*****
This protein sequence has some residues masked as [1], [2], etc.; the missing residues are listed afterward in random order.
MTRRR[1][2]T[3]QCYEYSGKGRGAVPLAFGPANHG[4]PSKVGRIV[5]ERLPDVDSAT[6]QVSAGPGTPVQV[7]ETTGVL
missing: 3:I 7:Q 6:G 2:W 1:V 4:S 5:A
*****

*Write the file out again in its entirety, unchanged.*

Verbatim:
This protein sequence has some residues masked as [1], [2], etc.; the missing residues are listed afterward in random order.
MTRRR[1][2]T[3]QCYEYSGKGRGAVPLAFGPANHG[4]PSKVGRIV[5]ERLPDVDSAT[6]QVSAGPGTPVQV[7]ETTGVL
missing: 3:I 7:Q 6:G 2:W 1:V 4:S 5:A